How to Relieve Back Pain Using an Inversion Table

Today, more people are purchasing inversion tables than ever before. The main reason for this is that this “hang upside down machine” enables spinal decompression thereby relieving back pain. Unfortunately, despite the increase in the number of people buying this particular machine, many people still don’t know what to do with it once they get home. Below is a beginner’s guide on how to relieve back pain using an inversion table.

Step 1
The first thing that you should do before you begin your lower back exercises is to adjust the height setting. To ensure that you leave enough space between your head and the floor, the height setting should be about 2 inches more than your actual height.

Step 2
Once you have adjusted the height setting, go ahead and adjust the tether strap. Remember, it is the tether strap that determines your angle of inversion. If you want to achieve a full, 90 degree, inversion, do away with the tether strap.

Step 3
While standing on the foot platform, put the ankle clamps around your ankles and adjust them until they feel secure enough.

Step 4
Raise your arms above your head one at a time and the inversion table will begin to tilt. That’s because many inversion tables are designed to respond to shifts in body weight distribution.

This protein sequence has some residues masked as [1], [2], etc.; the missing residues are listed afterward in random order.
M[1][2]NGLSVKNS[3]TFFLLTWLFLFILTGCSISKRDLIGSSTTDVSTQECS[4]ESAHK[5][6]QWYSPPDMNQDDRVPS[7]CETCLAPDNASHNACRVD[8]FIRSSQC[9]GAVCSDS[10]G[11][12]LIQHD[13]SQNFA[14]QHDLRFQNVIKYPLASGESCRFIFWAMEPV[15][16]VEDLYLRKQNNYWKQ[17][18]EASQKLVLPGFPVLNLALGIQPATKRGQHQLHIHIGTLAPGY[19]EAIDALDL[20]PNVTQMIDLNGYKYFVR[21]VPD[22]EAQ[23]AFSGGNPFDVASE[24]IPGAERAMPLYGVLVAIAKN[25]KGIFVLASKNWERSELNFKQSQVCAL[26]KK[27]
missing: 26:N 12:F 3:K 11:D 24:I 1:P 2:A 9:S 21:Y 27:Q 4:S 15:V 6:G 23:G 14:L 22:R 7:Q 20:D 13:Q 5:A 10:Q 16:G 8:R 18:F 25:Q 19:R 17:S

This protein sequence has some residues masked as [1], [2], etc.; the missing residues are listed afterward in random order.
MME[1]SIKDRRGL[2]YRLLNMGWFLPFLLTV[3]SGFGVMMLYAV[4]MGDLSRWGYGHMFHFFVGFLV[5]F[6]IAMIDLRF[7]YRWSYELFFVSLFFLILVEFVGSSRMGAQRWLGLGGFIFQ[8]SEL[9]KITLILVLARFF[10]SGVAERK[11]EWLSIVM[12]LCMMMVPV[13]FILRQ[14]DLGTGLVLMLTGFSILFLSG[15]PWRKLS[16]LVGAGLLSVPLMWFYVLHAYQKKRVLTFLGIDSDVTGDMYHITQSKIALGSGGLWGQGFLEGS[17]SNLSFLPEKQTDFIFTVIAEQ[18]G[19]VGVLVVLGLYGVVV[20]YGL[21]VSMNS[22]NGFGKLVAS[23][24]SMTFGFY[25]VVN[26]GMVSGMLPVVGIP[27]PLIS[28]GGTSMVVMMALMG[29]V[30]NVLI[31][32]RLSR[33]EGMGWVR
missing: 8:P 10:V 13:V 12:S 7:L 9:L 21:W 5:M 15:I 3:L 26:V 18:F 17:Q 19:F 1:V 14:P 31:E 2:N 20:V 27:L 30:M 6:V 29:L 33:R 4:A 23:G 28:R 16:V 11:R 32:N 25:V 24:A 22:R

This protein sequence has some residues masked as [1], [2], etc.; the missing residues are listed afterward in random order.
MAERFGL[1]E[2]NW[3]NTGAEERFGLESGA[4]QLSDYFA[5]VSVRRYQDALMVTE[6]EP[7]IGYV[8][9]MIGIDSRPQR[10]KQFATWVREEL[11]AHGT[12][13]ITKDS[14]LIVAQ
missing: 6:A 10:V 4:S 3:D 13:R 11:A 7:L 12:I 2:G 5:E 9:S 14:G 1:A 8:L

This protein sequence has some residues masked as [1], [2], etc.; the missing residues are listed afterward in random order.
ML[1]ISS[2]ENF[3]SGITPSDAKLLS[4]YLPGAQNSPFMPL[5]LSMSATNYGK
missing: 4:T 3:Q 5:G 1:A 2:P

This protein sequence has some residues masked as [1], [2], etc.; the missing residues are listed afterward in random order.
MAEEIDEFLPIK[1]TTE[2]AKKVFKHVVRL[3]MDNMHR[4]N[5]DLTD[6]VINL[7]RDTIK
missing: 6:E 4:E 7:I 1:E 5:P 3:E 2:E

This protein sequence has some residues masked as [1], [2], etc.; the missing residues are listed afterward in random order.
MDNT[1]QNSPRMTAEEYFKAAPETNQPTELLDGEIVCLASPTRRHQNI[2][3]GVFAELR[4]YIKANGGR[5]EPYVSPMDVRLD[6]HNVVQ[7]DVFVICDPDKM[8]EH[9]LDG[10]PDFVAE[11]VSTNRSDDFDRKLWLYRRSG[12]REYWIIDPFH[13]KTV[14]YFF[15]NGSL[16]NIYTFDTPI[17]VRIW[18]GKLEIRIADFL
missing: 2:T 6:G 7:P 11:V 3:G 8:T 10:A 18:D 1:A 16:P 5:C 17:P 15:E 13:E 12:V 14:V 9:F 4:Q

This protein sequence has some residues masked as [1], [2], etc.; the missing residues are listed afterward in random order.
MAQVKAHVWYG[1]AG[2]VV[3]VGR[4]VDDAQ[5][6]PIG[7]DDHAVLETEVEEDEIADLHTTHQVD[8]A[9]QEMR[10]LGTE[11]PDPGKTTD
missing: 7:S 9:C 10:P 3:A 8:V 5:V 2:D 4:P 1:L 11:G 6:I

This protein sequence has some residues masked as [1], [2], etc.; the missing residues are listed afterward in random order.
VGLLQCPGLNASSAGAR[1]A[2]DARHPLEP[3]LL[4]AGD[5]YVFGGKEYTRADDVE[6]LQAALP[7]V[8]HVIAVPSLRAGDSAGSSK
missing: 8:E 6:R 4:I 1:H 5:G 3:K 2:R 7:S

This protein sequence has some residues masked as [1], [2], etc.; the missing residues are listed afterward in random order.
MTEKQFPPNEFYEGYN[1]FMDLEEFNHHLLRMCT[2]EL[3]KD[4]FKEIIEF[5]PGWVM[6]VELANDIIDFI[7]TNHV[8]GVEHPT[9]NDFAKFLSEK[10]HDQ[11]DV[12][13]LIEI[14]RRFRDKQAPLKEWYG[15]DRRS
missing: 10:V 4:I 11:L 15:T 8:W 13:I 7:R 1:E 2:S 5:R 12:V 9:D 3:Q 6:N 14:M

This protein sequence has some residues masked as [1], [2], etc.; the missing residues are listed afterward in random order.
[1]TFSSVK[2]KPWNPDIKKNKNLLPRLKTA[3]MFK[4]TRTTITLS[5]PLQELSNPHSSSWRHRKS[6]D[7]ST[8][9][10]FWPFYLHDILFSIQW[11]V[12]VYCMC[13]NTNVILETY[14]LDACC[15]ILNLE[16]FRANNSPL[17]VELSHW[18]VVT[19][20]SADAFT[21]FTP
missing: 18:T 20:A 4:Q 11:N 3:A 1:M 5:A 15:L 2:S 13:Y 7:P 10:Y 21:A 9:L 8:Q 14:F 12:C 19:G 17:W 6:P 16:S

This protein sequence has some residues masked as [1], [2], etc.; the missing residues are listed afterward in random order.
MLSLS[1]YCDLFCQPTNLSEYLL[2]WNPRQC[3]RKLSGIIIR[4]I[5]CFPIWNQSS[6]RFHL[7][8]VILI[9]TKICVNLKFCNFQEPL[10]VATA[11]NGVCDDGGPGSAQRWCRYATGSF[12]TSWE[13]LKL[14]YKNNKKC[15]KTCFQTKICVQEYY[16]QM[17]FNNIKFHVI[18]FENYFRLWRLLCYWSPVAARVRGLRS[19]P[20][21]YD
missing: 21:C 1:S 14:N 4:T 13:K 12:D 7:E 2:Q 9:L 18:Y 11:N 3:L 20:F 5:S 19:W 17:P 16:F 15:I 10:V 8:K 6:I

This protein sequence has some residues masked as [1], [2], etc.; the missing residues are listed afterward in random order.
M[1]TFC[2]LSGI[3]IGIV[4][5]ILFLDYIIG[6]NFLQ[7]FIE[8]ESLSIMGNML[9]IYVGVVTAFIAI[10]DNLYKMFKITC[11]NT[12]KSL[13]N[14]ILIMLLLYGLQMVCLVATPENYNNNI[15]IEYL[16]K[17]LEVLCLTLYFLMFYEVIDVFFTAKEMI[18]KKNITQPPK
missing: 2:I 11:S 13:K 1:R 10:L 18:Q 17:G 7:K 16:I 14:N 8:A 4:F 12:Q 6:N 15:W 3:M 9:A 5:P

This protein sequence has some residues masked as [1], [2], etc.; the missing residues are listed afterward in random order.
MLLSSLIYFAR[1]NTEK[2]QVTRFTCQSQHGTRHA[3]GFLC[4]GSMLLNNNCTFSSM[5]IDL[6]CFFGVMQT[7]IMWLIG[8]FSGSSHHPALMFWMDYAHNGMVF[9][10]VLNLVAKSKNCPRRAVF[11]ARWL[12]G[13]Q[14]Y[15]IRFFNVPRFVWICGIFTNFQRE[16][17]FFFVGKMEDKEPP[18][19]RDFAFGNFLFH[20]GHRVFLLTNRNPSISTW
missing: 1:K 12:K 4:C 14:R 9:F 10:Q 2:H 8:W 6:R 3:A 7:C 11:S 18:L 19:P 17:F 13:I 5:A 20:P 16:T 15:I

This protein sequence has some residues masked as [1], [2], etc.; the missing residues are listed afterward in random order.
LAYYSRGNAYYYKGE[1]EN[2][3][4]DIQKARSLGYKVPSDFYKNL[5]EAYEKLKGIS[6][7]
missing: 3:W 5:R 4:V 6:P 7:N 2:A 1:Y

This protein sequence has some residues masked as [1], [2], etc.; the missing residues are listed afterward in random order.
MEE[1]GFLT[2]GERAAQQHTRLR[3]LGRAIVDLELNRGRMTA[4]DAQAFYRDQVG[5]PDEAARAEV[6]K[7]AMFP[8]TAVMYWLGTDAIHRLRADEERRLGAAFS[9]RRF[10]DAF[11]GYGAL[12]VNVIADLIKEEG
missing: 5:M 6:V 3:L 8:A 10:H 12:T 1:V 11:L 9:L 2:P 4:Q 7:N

Step 5
Once your body is inverted, you can remain in that position for between two and seven minutes. During this time, you can perform any of the following back strengthening exercises.

Jackknife Stretch
To perform this simple stretch, just raise your arms so that they are below your head and remain in that position for 30 seconds. The purpose of this exercise is to increase blood flow to your back’s muscles.

Inverted Crunches
In order for your spine to maintain its natural shape, you need strong abdominal muscles. To perform an inverted crunch, cross your arms over your chest and slowly raise your upper body towards your legs until you are in a sitting position. Repeat this exercise as many times as you want.

Arches
To perform an arch, just grab the frame of the table and raise your stomach away from the table so that you back looks like an arch.

Step 6
To return to an upright position, slowly place your arms at your sides and bend your knees slightly.

Step 7
Loosen the ankle clamps and slide your ankles out.

Protect Your Data and the Environment Through Drive Recycling

I find myself sitting in the second floor of a huge public library in a good-sized college town. I came here for the quiet and solitude, for a change of scenery that was different from my home office. What I got was an overwhelming sense of how technology has changed our lives. Even though I am sitting amidst long, tall rows of books on every conceivable subject, I look around and see folks at tables, clicking away on laptops and netbooks.